Sharon Wolf is an applied developmental psychologist interested in how young children’s social environments—specifically their families and schools—shape their development, and the role interventions play in promoting child development and reducing inequalities. Her research informs interventions and tests the effectiveness of theoretically informed policy solutions designed to promote early childhood development and learning through randomized field experiments.
My plans for the fellowship period
I am interested in developing, evaluating, and scaling up early childhood development policies in Ghana and Côte d’Ivoire. I will build on recent work in Ghana where I have led an initiative to develop and evaluate approaches to improve pre-primary school quality through a teacher training and coaching program and a parental awareness training program. The teacher training component has proven highly effective in improving classroom quality and children’s academic and social-emotional outcomes; the parental-awareness training, however, was not effective, and even counteracted some effects of the teacher training. I will use the fellowship to: adapt and expand the teacher training to underserved rural areas in Ghana and Côte d’Ivoire, and use it as a basis to work with the foundation’s TRECC initiative; and pilot test approaches to successfully engage parents in their children’s early education in rural Ghana and Côte d’Ivoire.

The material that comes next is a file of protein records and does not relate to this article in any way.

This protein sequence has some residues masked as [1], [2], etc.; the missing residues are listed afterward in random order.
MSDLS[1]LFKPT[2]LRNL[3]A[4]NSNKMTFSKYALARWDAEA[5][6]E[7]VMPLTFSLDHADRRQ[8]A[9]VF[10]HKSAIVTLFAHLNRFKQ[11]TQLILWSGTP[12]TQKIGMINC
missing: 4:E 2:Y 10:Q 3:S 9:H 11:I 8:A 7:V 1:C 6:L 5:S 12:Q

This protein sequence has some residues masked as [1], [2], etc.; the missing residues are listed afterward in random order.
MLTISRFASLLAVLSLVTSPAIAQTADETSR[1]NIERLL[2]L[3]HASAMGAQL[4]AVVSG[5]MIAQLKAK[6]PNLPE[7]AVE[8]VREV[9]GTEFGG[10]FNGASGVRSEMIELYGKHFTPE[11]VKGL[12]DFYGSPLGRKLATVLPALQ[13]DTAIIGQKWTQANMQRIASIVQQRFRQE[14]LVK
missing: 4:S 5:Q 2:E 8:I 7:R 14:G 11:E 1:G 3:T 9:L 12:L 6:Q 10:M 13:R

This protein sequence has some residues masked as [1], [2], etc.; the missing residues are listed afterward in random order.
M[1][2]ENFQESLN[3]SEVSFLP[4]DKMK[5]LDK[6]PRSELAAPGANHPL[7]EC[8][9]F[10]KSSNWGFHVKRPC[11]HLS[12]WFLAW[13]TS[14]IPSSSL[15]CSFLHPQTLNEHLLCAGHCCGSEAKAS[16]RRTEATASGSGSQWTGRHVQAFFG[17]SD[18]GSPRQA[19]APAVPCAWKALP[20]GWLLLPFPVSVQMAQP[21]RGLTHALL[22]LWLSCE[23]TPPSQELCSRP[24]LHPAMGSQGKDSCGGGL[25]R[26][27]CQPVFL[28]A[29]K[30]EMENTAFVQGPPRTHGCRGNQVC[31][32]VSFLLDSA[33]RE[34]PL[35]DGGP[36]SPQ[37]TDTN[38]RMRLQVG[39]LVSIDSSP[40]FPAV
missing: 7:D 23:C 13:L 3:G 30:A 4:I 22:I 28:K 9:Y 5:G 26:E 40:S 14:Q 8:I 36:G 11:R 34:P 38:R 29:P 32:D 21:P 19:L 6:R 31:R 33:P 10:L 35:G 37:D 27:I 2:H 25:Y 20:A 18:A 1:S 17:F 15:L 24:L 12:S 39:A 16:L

The two contexts—Ghana, with universal pre-primary education and the second highest enrollment rates on the continent, and Cote d’Ivoire, where children are much less likely to have access to formal early childhood education and teachers are less likely to have formal training—provide unique but complementary contexts to consider these issues.
How will my work change children’s and youth’s lives?
Children around the world face adversities that threaten their developmental potential. Yet in the presence of well-timed, quality support, children can demonstrate tremendous resilience and even thrive. In recent years, governments and organizations have increased their support for early childhood development through early childhood education, but the quality of these supports, and their effectiveness when implemented at scale, still remain unclear.
My work will incorporate rigorous and cutting-edge methodologies (including Randomized Control Trials and advanced statistical techniques such as multilevel moderation and mediation) to advance scientific knowledge and form new insights about early childhood development, early childhood education, and family well-being. By contributing to the growing body of evidence from which governments and other institutions can effectively intervene to support children to be resilient despite the many challenges they face, I hope to uniquely advance research and practice in early childhood development and education, as well as in applied developmental science.